Claudia, I am most relieved you didn’t burn at the stake. Thank you for another gracious and fascinating post. I would never have known that broccoli was kiki. Was “suffer from synaesthesia” just a turn of phrase, or is it really more a misery than a blessing? (Maybe that’s a foolish question.) Cage was certainly a remarkable character, a sort of sonic alchemist. No silence, indeed – at least, not while there are sound waves and nervous systems.
“Pas de broccoli, pas de dessert!”
Chez moi, au moins une fois, c’était “pas de tomate, pas de truc sucré!” Le dessert, on ne l’a appelé pas “le dessert” mais “un truc sucré”, ou – si on avais de la chance – “des trucs sucrés”. Pour reprendre et adapter les mots de Mlle Minogue, je ne sais pas pourquoi “truc sucré”. D’habitude c’était du chocolat ou des biscuits. Si on a mangé la tomate.
Short editing notes to follow, since you asked so nicely before :)
The singular “stake” is used in the expression “burn at the stake”. “Synaesthesia” is usually spelt with -th- (though -t- might not be wrong; I’ve yet to confirm this). And: was “battlefied” a typo? It needs an l near the end. Shall I make the changes and delete these notes, or leave everything as it landed?
I self-diagnosed my neurological condition only this morning while reading one of your links:The taste of Words. A bit hard to catch the right spelling instantly. Of course, I’m just having fun. It would have been a blessing, in childhood, to suffer from synaesthesia.. Specially at mealtime! :)))))) Maybe you had it too?
J’aurais mangé 10 tomates pour un truc sucré. Elle est entichante ‘Mlle Minogue”! Comment trouves-tu tous ces renseignements et vidéos? C’est si intéressant. Juste une petite erreur dans le message (t pour s):’si on avait de la chance’.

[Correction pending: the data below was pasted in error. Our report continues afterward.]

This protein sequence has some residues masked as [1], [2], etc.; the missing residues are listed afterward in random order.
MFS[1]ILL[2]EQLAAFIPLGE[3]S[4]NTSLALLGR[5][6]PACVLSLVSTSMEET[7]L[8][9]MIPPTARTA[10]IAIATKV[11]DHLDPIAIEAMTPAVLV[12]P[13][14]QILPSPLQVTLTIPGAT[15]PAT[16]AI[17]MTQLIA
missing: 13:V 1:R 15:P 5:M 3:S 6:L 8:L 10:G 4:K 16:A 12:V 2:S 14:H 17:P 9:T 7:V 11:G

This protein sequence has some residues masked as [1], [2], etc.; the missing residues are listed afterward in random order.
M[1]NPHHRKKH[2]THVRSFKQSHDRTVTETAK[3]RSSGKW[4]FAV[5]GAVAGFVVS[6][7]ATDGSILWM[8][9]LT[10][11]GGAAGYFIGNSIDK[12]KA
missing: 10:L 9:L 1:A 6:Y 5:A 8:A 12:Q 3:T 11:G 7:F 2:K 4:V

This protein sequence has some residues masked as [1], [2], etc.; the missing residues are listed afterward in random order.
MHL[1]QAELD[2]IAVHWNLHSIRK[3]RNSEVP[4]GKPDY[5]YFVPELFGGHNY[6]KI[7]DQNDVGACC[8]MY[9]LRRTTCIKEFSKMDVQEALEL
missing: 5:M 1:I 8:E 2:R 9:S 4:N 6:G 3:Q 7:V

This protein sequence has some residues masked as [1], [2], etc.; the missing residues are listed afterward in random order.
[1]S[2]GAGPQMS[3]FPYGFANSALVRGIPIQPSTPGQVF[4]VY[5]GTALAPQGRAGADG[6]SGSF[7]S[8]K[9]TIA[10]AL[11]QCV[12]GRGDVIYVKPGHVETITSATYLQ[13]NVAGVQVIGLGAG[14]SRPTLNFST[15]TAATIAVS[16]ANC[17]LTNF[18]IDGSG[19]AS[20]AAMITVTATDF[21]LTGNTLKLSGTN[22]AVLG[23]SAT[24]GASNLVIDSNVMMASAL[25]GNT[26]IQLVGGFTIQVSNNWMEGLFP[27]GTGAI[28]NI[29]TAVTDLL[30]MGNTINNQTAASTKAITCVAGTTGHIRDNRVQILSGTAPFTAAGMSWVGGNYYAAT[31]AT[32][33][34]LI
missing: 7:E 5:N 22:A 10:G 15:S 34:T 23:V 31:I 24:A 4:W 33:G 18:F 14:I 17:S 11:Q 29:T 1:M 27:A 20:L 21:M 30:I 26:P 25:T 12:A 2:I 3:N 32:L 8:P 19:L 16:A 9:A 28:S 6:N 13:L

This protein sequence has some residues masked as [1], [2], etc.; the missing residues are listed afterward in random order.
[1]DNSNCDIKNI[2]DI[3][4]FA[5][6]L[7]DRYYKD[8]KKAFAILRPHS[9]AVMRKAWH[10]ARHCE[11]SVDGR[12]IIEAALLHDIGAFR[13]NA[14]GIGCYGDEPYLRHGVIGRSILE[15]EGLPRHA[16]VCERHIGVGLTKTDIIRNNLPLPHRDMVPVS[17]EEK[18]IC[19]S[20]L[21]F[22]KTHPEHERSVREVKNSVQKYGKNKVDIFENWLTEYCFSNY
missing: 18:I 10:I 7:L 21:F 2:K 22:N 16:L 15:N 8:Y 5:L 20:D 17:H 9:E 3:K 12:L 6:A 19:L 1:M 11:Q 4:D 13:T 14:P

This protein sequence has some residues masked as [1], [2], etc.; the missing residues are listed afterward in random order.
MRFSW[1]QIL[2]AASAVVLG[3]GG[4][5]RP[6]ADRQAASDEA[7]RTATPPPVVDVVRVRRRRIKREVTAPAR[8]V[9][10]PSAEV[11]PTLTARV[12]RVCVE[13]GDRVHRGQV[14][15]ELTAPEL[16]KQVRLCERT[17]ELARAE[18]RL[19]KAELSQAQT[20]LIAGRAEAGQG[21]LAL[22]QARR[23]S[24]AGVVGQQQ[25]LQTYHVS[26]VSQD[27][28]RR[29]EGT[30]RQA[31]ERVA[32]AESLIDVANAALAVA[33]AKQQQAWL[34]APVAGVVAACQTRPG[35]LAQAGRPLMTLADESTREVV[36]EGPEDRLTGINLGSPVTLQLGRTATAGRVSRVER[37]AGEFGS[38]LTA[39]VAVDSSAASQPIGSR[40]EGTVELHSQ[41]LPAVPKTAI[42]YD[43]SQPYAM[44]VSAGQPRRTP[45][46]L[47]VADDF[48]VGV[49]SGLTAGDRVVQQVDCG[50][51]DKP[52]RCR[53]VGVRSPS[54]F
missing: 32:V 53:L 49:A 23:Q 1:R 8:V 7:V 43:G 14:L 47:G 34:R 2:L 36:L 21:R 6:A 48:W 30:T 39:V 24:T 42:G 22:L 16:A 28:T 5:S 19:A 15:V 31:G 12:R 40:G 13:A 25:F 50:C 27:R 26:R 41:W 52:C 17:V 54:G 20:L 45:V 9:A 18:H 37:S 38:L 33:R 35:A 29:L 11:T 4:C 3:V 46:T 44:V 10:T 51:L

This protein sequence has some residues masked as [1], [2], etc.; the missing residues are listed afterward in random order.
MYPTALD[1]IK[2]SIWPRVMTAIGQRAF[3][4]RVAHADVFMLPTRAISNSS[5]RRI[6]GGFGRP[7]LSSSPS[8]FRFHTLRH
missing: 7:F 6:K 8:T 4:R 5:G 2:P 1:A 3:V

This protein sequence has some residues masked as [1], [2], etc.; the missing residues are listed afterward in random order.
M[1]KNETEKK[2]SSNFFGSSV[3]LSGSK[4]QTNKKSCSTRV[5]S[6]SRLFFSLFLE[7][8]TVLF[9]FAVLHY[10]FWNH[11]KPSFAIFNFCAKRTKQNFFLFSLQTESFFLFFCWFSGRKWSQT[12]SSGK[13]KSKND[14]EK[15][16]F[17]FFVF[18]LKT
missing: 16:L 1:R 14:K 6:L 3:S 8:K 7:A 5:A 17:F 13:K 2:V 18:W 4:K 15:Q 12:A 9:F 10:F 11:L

Now that I know where I failed, please, leave everything as it landed, with your notes. Someone else might learn from my mistakes. Which reasons would I have to visit such a tremendous teacher if I had no need for corrections? The missing l was a typo. Thank you again for your courteous attention.
J’aurais mangé 10 tomates pour un truc sucré.
Moi, j’aurais dû t’inviter manger mes tomates. On aurait pu partager les trucs sucrés. C’était un plaisir de t’aider. Merci pour la correction – j’étais négligent!
Les renseignements, je les trouve comme ci.
Tu es drôle, Stan… :))))) À la prochaine!
Ha, once again I took my intention for the deed.
Thus, with some weeks delay:
The gaga came from the stomach, spontaneously. Reading your reply, I felt reminded of that sometimes I do not think things through.
Ah, Stan: Thanks a lot.
By the way, lovely to read the dialogues of Claude and you.
Claudia: I am sorry, I intended to add: Toi, t’es gentille, et oui, à la prochaine!
Sean: Gut reactions are often very valuable; indeed, they sometimes kick-start my posts here (the rants, anyway), which only subsequently become tempered and rationalised. Mais comment est ton français?
Merci! Mais ce n’était pas nécessaire. J’aime beaucoup avoir le dernier mot.À bientôt!